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SLUG: 2-325137 Congress / UN Reform (L-O)









HEADLINE: Congressional Committee Approves Tough UN Reform Legislation

INTRO: A key congressional committee has approved legislation proposing to link U.S. contributions to the United Nations to measurable standards of reform in the world body. VOA's Dan Robinson on Capitol Hill reports, some lawmakers opposed the bill, saying it would cause more problems for U.N. peacekeeping and other operations, and damage the credibility of the United States at the United Nations and its ability to work with other nations:

TEXT: The U.N. Reform Act of 2005 is the result of frustration among lawmakers about the failure of the United Nations to undertake reforms, and anger over scandals such as the one involving the former U.N. Oil for Food Program in Iraq.

Authored by the Republican chairman of the House International Relations Committee, Henry Hyde, the legislation proposes mandatory withholding of up to 50-percent of U.S. contributions if the United Nations does not reform in key areas including organization, budget, human rights, and internal accountability.

Congressman Hyde calls this leverage crucial to ensuing that reforms actually occurs:

/// HYDE ACT ///

"Even the U.N. itself has acknowledged the need for reform, and to its credit has put forward a number of useful proposals for consideration. But it cannot be expected to shoulder this burden alone or, human nature and institutional inertia being what it is, initiate some of the more difficult reforms."

/// END ACT ///

Mr. Hyde's bill would require a number of U.N. programs to be supported through voluntary contributions from member states and donors. If this is not done it would lead to mandatory cuts in U.S. dues.

The United States is the largest contributor to the United Nations, providing about 22-percent of the annual budget of about two billion dollars.

While they share concerns about scandals and U.N. inefficiencies, other lawmakers argued the legislation would violate international treaties and obligations, and have little chance of passage by the whole Congress.

Congressman Tom Lantos, the top Democrat on the committee, says the bill would undermine U.N. reform efforts and tie the hands of the Bush administration:

//// LANTOS ACT ///

"While many of the U.N. reforms being sought in this legislation are worthy goals, many require unanimous agreement by all 191 U.N. member states, including the likes of Iran and Syria. Why threaten to blow up the universe if the planets refuse to align. Once in a while they will line up, but not on demand and certainly not under threat."

/// END ACT ///

Mr. Lantos was unsuccessful in his effort to have the committee approve an alternative bill proposing to give the Secretary of State the option to reduce U.S. contributions, rather than make such cuts mandatory.

Indiana Republican Congressman Mike Pence, co-sponsor of the legislation, reflects the views of the sharpest critics of the U.N. in Congress who say lawmakers need to deliver an unambiguous message:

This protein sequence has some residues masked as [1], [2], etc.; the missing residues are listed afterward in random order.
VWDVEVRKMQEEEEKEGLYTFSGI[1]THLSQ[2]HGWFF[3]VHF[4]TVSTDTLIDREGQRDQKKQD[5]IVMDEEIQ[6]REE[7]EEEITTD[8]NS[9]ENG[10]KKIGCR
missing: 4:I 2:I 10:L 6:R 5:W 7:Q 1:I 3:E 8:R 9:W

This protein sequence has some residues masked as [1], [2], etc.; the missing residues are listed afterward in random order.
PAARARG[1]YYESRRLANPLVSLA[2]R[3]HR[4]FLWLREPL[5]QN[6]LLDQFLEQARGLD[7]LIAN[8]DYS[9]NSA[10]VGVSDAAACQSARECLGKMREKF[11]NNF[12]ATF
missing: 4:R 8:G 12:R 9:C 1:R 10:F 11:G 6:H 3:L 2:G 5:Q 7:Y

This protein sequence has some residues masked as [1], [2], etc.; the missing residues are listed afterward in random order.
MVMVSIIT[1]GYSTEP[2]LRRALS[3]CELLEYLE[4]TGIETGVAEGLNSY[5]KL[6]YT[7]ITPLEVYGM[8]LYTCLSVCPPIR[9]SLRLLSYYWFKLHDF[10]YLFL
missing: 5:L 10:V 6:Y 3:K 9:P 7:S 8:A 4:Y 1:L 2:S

/// PENCE ACT ///

"We must send a clear and strong message to the United Nations after years of mis-administration and scandal, and we must back that message with decisive ramifications if those reforms are not made."

/// END ACT ///

Among provisions in the legislation is one that would withhold U.S. support for future U.N. peacekeeping missions, a reaction in part to revelations about sexual abuse by U.N. peacekeepers.

Congressman Chris Smith, a New Jersey Republican who has led a number of hearings on this subject, says the Hyde bill can only help efforts already underway to ensure the integrity and accountability of peacekeeping operations:

/// SMITH ACT ///

"The Hyde amendment puts additional impetus and push to that effort to let them know, even if they don't like some of the particulars, that we mean business and that the Congress is on the side of reform."

/// END ACT ///

Some Democrats who had supported the Lantos alternative, ended up voting for the Hyde legislation for many of the same reasons cited by its supporters.

Congresswoman Shelley Berkley is a Nevada Democrat:


"The United Nations could be and should be such an important force for world peace, and doing the right thing and implementing its original mission, and the fact that we have strayed so far from that I think is very unfortunate."

/// END ACT ///

Committee approval moves the legislation on to the full House (of Representatives) for a vote, but does not guarantee passage by Congress, since the Senate would have to craft and approve similar legislation.

The Bush administration has made clear it opposes the bill, saying its tough provisions are not practicable, and the reform program put forward by U.N. Secretary General Kofi Annan should be given a chance to work. (signed)


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